Fewer new immigrants are arriving in Denver for now. Here’s why, and what that means for the city

The lull might give the city some breathing room.
6 min. read
The Seventh Circle Music Collective hosts a meal and supply fair for migrants living in a city-run hotel across the street. Jan. 17, 2024.
Kevin J. Beaty/Denverite

The number of new immigrants staying in Denver's temporary hotel shelters peaked at 5,205 people on Jan. 11 this year -- nearly triple the number of people compared to when the city first mobilized emergency immigrant operations in January 2023.

Shelter stays have been dropping, even before the city resumed enforcement of its hotel shelters time limit and began pushing new immigrant families with children out of city hotels this week. Meanwhile, thousands who had already timed out or otherwise made their way here need to figure out where to live and work in Denver.

The decrease in arrivals, combined with fewer people in shelters, means the city can start to regroup and potentially figure out what a long-term response might look like.

"In that early January period, there were days where we would go, 'If another bus comes I don't know where we're going to put people.' That's where were like down to nine or 10 hotel rooms at that point," said Denver Human Services spokesperson Jon Ewing. "You're just sitting there going, 'Are we going to have capacity to make it through the night? What are we going to do for people?' And incredibly, the buses stopped coming."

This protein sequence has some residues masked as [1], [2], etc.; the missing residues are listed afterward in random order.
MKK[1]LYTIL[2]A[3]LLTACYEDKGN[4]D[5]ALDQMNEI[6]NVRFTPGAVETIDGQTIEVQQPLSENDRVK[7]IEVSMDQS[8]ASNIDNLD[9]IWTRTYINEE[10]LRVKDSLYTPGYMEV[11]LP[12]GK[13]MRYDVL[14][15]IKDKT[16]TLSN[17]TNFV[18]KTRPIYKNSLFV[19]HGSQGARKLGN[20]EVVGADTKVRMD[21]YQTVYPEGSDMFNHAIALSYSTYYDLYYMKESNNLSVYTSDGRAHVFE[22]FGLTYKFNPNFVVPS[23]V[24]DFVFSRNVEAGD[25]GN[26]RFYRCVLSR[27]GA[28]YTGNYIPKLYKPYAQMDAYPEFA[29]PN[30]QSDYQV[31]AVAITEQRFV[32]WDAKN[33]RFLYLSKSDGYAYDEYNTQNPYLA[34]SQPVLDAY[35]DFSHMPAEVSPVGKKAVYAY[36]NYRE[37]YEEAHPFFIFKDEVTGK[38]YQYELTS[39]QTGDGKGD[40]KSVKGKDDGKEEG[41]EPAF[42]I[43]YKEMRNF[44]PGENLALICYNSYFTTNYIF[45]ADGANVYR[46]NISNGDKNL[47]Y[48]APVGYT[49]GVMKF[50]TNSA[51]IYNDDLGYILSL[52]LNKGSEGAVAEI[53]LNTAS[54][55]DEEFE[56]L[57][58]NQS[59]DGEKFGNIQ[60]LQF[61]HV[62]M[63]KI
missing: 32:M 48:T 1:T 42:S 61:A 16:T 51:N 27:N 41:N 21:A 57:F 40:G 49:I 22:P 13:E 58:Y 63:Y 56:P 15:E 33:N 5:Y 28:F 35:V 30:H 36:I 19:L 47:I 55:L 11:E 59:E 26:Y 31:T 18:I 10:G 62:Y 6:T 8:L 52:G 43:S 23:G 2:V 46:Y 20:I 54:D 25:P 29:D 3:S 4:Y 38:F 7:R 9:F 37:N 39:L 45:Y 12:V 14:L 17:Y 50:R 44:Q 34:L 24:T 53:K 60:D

Data Source: City and County of Denver

The recent drop-off in arrivals likely reflects a decrease in people crossing the U.S. border according to U.S. Customs and Border Protection (CBP).

"Consistent with historical trends and enhanced enforcement, the first two weeks of January saw an over 50% decrease in southwest border encounters between ports of entry according to preliminary figures," wrote CBP in a January press release.

The Associated Press reported in January that Mexico increased enforcement on its side of the border leading to a sharp decrease in crossings. According to the Associated Press, Mexican immigration officials have forced people from trains used by travelers to get to the U.S. border and resumed busing and flying people elsewhere in Mexico.  In some cases, they deported them back to Venezuela.

The number of buses arriving from Texas has decreased as well.

Denver received 144 buses chartered directly from the state of Texas in December. In January, the city received 39 buses from Texas. But in the past few days, only one to two buses have arrived, according to city staff working on the city's emergency response.

Texas Gov. Greg Abbott's administration bused thousands of new immigrants to Denver and other major U.S. cities last year, something immigrant advocates and Democrat politicians, including former Mayor Michael Hancock, called a political stunt. Those trips contributed greatly to Denver's resources being stretched thin, though some new immigrants arrived in the city on their own or through the help of nonprofits in other states, including Texas.

Data Source: City and County of Denver

Denver has also continued buying bus tickets for new immigrants to travel elsewhere in the U.S. Since November of 2022, the city has purchased more than 18,600 tickets for new immigrants, including approximately 3,400 to Chicago, 2,880 to New York City and 1,680 to Salt Lake City.